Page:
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Question: $E$ is measurable, $m(E)< \infty$, and $f(x)=m[(E+x)\bigcap E]$ for all > $x \in \mathbb{R}$. Prove $\lim_{x \rightarrow \infty} f(x)=0$.

First, since measure is translation invariant, I'm assuming that $(E+x)\bigcap E=E$. But then I had this thought: if $E=\{1,2,3\}$ and $x=1$, then $E+x = \{2,3,4\}$. So the intersection is just a single point. This will have measure zero.

My question is, I'm not sure if this is the right train of thinking. And, if it is, I'm not sure how to make this rigorous.

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Yes. But if $m$ is the Lebesgue measure then $E = \{1, \dots , n \}$ also has measure zero. – Rudy the Reindeer Oct 11 '12 at 7:34
Assuming you meant to write $f(x) = m [(E + x) \cap E]$ then by your argument you'd have $f(x) = m [(E + x) \cap E] = m[E]$ which is an expression independent of $x$. Hence unless $E$ has measure zero to begin with, you wouldn't necessarily have $\lim_{x \to \infty} f(x) = 0$. Or am I missing anything? – Rudy the Reindeer Oct 11 '12 at 7:37
I did forget a brakcet. Furthermore, it just has finite measure, not necessarily finitely many elements. – emka Oct 11 '12 at 7:39
You know that Lebesgue measure is translation invariant, so do you also know that it's continuous from below? If so, one approach would be to begin by writing $E$ as the union of $E\cap[-n,n]$ for all $n$. – Kevin Carlson Oct 11 '12 at 7:39
Measure is translation invariant - yes. I do know that measure is continuous for both ascending and descending sequences of sets. The latter requires an extra condition of having the first set being finite. I don't follow the last part of your hint dealing with $E \bigcap [-n,n]$. – emka Oct 11 '12 at 7:44
up vote 3 down vote accepted

Here's another direction to take my hint.

Setting as above $E_n=E\cap[-n,n]$ we have $E=\cup_{n=1}^\infty E_n$ and $\{E_n\}$ is an increasing sequence, so $m(E)=\lim_{n\to\infty}m(E_n)$. In particular for any $\varepsilon$ we've got $n^*$ so that $$m(E\setminus E_{n^*})=m(E)-m(E_{n^*})<\varepsilon$$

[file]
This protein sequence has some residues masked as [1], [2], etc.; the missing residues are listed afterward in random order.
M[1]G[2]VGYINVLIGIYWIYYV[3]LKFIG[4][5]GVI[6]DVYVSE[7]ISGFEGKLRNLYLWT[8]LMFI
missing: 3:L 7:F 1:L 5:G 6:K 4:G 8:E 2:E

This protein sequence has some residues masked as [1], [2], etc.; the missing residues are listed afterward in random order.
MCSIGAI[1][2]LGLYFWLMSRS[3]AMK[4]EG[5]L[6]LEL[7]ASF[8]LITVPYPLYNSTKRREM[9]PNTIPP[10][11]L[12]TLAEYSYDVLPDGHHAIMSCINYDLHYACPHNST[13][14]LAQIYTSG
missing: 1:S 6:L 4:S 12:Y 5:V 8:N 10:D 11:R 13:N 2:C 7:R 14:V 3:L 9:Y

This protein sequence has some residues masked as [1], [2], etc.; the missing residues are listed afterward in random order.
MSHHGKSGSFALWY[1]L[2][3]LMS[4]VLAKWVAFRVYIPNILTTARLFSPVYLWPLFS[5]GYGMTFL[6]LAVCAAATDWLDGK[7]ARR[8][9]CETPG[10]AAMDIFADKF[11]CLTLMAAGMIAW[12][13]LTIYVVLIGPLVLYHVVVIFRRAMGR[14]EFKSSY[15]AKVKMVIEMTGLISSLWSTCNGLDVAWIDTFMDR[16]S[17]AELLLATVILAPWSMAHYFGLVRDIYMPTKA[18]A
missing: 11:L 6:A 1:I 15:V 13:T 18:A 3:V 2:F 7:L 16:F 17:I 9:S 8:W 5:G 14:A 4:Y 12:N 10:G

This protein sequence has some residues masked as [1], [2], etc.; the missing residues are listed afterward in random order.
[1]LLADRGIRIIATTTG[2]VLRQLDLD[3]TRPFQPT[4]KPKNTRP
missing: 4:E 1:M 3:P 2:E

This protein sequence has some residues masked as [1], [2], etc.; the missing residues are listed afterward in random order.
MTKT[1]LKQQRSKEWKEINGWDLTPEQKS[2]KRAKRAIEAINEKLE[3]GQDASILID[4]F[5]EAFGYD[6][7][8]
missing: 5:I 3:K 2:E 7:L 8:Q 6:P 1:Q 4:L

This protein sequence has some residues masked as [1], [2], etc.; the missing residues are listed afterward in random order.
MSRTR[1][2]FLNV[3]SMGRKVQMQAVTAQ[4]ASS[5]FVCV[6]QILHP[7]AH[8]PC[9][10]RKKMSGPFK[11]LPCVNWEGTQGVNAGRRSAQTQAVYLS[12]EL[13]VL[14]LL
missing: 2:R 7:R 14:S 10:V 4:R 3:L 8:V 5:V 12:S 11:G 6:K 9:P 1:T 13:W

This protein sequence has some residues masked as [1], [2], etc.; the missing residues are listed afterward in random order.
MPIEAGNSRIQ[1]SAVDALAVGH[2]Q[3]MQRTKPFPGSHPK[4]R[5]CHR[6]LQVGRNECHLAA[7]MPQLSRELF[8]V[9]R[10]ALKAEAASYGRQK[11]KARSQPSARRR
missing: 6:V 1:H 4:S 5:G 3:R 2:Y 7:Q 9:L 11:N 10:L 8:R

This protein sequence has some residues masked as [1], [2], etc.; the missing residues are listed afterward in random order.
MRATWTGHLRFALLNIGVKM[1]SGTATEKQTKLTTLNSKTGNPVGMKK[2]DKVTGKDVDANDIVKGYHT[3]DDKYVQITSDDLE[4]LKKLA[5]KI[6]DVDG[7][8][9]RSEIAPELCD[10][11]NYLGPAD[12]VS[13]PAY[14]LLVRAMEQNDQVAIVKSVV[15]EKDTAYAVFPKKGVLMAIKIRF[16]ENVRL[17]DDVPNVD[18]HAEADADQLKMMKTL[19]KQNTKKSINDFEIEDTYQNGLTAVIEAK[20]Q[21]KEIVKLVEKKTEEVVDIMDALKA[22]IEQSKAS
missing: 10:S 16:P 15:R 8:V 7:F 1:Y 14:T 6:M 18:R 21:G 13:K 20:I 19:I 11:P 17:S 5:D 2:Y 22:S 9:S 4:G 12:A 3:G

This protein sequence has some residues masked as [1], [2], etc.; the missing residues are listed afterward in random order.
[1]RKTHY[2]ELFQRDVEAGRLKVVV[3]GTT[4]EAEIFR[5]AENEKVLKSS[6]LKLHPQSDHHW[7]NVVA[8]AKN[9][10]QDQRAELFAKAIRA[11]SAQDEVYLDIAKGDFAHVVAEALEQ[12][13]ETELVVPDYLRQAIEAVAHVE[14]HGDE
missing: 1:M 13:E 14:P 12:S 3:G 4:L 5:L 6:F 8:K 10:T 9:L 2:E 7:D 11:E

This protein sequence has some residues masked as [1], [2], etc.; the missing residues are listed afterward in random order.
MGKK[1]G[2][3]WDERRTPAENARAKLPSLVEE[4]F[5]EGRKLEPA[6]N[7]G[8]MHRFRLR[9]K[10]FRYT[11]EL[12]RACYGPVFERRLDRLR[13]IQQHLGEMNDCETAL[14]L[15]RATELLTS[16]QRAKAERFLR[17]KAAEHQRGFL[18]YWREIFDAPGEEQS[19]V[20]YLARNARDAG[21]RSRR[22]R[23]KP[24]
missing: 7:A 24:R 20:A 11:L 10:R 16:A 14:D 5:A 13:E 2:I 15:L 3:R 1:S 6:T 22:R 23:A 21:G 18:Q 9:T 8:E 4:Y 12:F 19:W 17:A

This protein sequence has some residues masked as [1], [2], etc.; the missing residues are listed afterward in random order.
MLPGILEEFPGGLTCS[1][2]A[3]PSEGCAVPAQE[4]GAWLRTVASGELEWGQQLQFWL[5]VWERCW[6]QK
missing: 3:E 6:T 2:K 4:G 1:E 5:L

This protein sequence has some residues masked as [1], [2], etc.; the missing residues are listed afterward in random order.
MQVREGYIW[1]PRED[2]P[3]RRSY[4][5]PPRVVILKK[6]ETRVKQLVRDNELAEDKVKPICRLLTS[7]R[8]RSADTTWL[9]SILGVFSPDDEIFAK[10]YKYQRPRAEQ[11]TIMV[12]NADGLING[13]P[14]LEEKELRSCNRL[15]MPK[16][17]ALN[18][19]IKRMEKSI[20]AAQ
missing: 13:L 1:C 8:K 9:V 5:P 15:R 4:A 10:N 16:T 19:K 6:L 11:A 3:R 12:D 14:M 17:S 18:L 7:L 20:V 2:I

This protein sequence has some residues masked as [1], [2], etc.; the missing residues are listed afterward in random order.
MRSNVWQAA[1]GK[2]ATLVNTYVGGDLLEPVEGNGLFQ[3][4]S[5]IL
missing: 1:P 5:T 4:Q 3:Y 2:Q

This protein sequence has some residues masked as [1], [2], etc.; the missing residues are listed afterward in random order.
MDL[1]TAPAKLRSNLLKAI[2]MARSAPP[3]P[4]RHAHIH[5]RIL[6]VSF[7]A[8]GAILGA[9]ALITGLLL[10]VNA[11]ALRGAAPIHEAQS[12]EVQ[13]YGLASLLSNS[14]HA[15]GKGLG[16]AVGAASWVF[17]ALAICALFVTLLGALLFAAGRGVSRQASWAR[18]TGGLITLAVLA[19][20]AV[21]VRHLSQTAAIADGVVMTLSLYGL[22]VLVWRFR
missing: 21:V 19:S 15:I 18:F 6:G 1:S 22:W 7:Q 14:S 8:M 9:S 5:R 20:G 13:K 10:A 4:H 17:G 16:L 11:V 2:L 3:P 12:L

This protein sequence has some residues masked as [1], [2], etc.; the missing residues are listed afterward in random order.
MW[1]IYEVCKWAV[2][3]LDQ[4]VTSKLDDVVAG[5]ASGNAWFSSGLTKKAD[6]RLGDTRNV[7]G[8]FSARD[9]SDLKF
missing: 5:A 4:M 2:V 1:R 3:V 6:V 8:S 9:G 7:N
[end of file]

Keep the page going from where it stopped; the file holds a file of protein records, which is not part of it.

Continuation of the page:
Now $(E_{n^*}+2n^*) \cap E$ is contained in $E\setminus E_{n^*}$ and thus has measure less than $\varepsilon,$ while $(E\setminus E_{n^*} +2n^*)\cap E$ is contained in $E\setminus E_{n^*}+2n^*,$ which also has measure at most $\varepsilon$ by translation invariance.

So the whole set $$(E+2n^*)\cap E=[(E_{n^*}+2n^*) \cap E ]\cup [(E\setminus E_{n^*} +2n^*) \cap E]$$ has measure no more than $2\varepsilon$.

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Yes, I was also looking for this way.. – Berci Oct 11 '12 at 9:19
Yes, our solutions are similar, and I'm unconvinced yours isn't better. I guess I feel a bit most comfortable when I get my hands right on the $\varepsilon$. – Kevin Carlson Oct 11 '12 at 9:29
I don't think I understand your very last inequality. – emka Oct 11 '12 at 16:52
Sorry about that, there were remnants of a notation I abandoned in the midst of writing the answer. Is it readable now how I broke $(E+2n^*)\cap E$ into two disjoint measurable pieces of measure less than $\varepsilon$? – Kevin Carlson Oct 11 '12 at 19:14
@KevinCarlson No worries. I understand that a lot of symbols in \LaTeX becomes unbearable. – emka Oct 11 '12 at 19:19

Well, it seems you are a bit confused about which object lives where..

By translation invariance, we indeed have $m(E)=m(E+x)$, but not $E=E+x$ as you wrote. Also, $\{1,2,3\}\cap\{2,3,4\}$ has two common elements, not just one:)

The hint in one of the comments to consider $E_n:=E\cap[-n,n]$ is a great idea, because in case $x>2n$, $E_n$ and $E_n+x$ will be disjoint, and $$(E+x)\cap E = \bigcup_n \left( (E_n+x)\cap E_n \right) $$ so you can use continuity from below of $m$.

Denote $f_n(x):=m((E_n+x)\cap E_n)$. By the above argument, if $x>2n$, then $f_n(x)=0$. We are looking for $$\lim_{x\to\infty} m((E+x)\cap E) = \lim_{x\to\infty}\lim_{n\to\infty} f_n(x)$$ And exchange the limits.. ($f_n$ is nonnegative and bounded: $f_n(x)\le m(E)<\infty$)

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